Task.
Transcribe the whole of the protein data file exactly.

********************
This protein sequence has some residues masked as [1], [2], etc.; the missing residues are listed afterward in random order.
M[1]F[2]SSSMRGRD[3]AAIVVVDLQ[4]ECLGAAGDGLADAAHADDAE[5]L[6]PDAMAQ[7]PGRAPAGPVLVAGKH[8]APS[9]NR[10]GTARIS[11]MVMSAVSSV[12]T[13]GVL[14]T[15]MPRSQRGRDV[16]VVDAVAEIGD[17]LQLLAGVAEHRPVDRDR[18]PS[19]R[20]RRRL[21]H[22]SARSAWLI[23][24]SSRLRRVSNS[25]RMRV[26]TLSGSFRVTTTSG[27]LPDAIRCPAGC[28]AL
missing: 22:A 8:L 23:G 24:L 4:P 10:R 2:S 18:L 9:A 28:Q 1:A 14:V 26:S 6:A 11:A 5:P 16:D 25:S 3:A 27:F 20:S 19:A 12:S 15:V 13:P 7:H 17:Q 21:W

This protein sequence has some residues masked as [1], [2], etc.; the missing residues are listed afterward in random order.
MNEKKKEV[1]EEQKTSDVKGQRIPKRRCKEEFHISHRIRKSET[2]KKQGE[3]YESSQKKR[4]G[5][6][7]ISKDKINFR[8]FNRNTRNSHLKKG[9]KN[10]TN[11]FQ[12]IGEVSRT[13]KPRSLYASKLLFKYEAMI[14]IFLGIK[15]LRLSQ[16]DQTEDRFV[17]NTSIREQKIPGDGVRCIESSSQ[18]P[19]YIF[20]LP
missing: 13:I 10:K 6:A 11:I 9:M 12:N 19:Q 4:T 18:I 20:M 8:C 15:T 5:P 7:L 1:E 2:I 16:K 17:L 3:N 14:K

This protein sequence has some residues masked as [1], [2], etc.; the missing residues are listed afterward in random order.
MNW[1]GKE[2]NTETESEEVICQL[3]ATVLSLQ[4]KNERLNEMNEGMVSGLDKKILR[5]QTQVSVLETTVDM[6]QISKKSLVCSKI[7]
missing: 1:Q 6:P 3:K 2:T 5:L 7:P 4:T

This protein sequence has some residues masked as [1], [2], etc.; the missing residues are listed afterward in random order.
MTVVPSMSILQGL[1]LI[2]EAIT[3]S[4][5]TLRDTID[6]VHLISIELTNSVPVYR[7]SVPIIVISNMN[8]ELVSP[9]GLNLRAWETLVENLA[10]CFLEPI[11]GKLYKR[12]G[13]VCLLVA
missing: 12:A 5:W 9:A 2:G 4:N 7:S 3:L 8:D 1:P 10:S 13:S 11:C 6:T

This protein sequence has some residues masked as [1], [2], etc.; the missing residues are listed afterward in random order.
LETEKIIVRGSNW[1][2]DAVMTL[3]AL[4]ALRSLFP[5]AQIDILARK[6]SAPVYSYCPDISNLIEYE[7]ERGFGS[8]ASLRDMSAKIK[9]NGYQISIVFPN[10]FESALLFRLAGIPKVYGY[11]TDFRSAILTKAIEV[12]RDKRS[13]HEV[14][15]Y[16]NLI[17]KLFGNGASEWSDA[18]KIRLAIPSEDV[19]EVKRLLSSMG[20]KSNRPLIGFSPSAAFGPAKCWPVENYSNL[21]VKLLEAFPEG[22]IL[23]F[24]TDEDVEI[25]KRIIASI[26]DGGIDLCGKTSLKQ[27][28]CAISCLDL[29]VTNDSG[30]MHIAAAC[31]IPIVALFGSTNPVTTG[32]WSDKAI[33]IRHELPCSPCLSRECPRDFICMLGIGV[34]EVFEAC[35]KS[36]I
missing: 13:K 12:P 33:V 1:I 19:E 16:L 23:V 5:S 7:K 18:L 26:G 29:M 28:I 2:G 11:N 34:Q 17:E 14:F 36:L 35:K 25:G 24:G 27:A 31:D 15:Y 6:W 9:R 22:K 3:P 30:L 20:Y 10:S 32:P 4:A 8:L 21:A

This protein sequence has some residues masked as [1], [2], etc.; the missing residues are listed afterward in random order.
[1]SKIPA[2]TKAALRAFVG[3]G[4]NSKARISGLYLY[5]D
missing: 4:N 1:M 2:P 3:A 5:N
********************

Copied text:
This protein sequence has some residues masked as [1], [2], etc.; the missing residues are listed afterward in random order.
M[1]F[2]SSSMRGRD[3]AAIVVVDLQ[4]ECLGAAGDGLADAAHADDAE[5]L[6]PDAMAQ[7]PGRAPAGPVLVAGKH[8]APS[9]NR[10]GTARIS[11]MVMSAVSSV[12]T[13]GVL[14]T[15]MPRSQRGRDV[16]VVDAVAEIGD[17]LQLLAGVAEHRPVDRDR[18]PS[19]R[20]RRRL[21]H[22]SARSAWLI[23][24]SSRLRRVSNS[25]RMRV[26]TLSGSFRVTTTSG[27]LPDAIRCPAGC[28]AL
missing: 22:A 8:L 23:G 24:L 4:P 10:R 2:S 18:L 9:A 28:Q 1:A 14:V 26:S 6:A 11:A 5:P 16:D 25:S 3:A 27:F 20:S 19:A 12:S 15:V 13:P 7:H 17:Q 21:W

This protein sequence has some residues masked as [1], [2], etc.; the missing residues are listed afterward in random order.
MNEKKKEV[1]EEQKTSDVKGQRIPKRRCKEEFHISHRIRKSET[2]KKQGE[3]YESSQKKR[4]G[5][6][7]ISKDKINFR[8]FNRNTRNSHLKKG[9]KN[10]TN[11]FQ[12]IGEVSRT[13]KPRSLYASKLLFKYEAMI[14]IFLGIK[15]LRLSQ[16]DQTEDRFV[17]NTSIREQKIPGDGVRCIESSSQ[18]P[19]YIF[20]LP
missing: 13:I 10:K 6:A 11:I 9:M 12:N 19:Q 4:T 18:I 20:M 8:C 15:T 5:P 7:L 1:E 2:I 16:K 17:L 3:N 14:K

This protein sequence has some residues masked as [1], [2], etc.; the missing residues are listed afterward in random order.
MNW[1]GKE[2]NTETESEEVICQL[3]ATVLSLQ[4]KNERLNEMNEGMVSGLDKKILR[5]QTQVSVLETTVDM[6]QISKKSLVCSKI[7]
missing: 1:Q 6:P 3:K 2:T 5:L 7:P 4:T

This protein sequence has some residues masked as [1], [2], etc.; the missing residues are listed afterward in random order.
MTVVPSMSILQGL[1]LI[2]EAIT[3]S[4][5]TLRDTID[6]VHLISIELTNSVPVYR[7]SVPIIVISNMN[8]ELVSP[9]GLNLRAWETLVENLA[10]CFLEPI[11]GKLYKR[12]G[13]VCLLVA
missing: 12:A 5:W 9:A 2:G 4:N 7:S 3:L 8:D 1:P 10:S 13:S 11:C 6:T

This protein sequence has some residues masked as [1], [2], etc.; the missing residues are listed afterward in random order.
LETEKIIVRGSNW[1][2]DAVMTL[3]AL[4]ALRSLFP[5]AQIDILARK[6]SAPVYSYCPDISNLIEYE[7]ERGFGS[8]ASLRDMSAKIK[9]NGYQISIVFPN[10]FESALLFRLAGIPKVYGY[11]TDFRSAILTKAIEV[12]RDKRS[13]HEV[14][15]Y[16]NLI[17]KLFGNGASEWSDA[18]KIRLAIPSEDV[19]EVKRLLSSMG[20]KSNRPLIGFSPSAAFGPAKCWPVENYSNL[21]VKLLEAFPEG[22]IL[23]F[24]TDEDVEI[25]KRIIASI[26]DGGIDLCGKTSLKQ[27][28]CAISCLDL[29]VTNDSG[30]MHIAAAC[31]IPIVALFGSTNPVTTG[32]WSDKAI[33]IRHELPCSPCLSRECPRDFICMLGIGV[34]EVFEAC[35]KS[36]I
missing: 13:K 12:P 33:V 1:I 19:E 16:L 23:V 5:S 7:K 18:L 26:G 29:M 28:I 2:G 11:N 34:Q 17:E 14:F 36:L 35:K 25:G 24:G 27:A 31:D 15:Y 6:W 9:R 22:K 3:P 30:L 20:Y 10:S 32:P 4:A 8:L 21:A

This protein sequence has some residues masked as [1], [2], etc.; the missing residues are listed afterward in random order.
[1]SKIPA[2]TKAALRAFVG[3]G[4]NSKARISGLYLY[5]D
missing: 4:N 1:M 2:P 3:A 5:N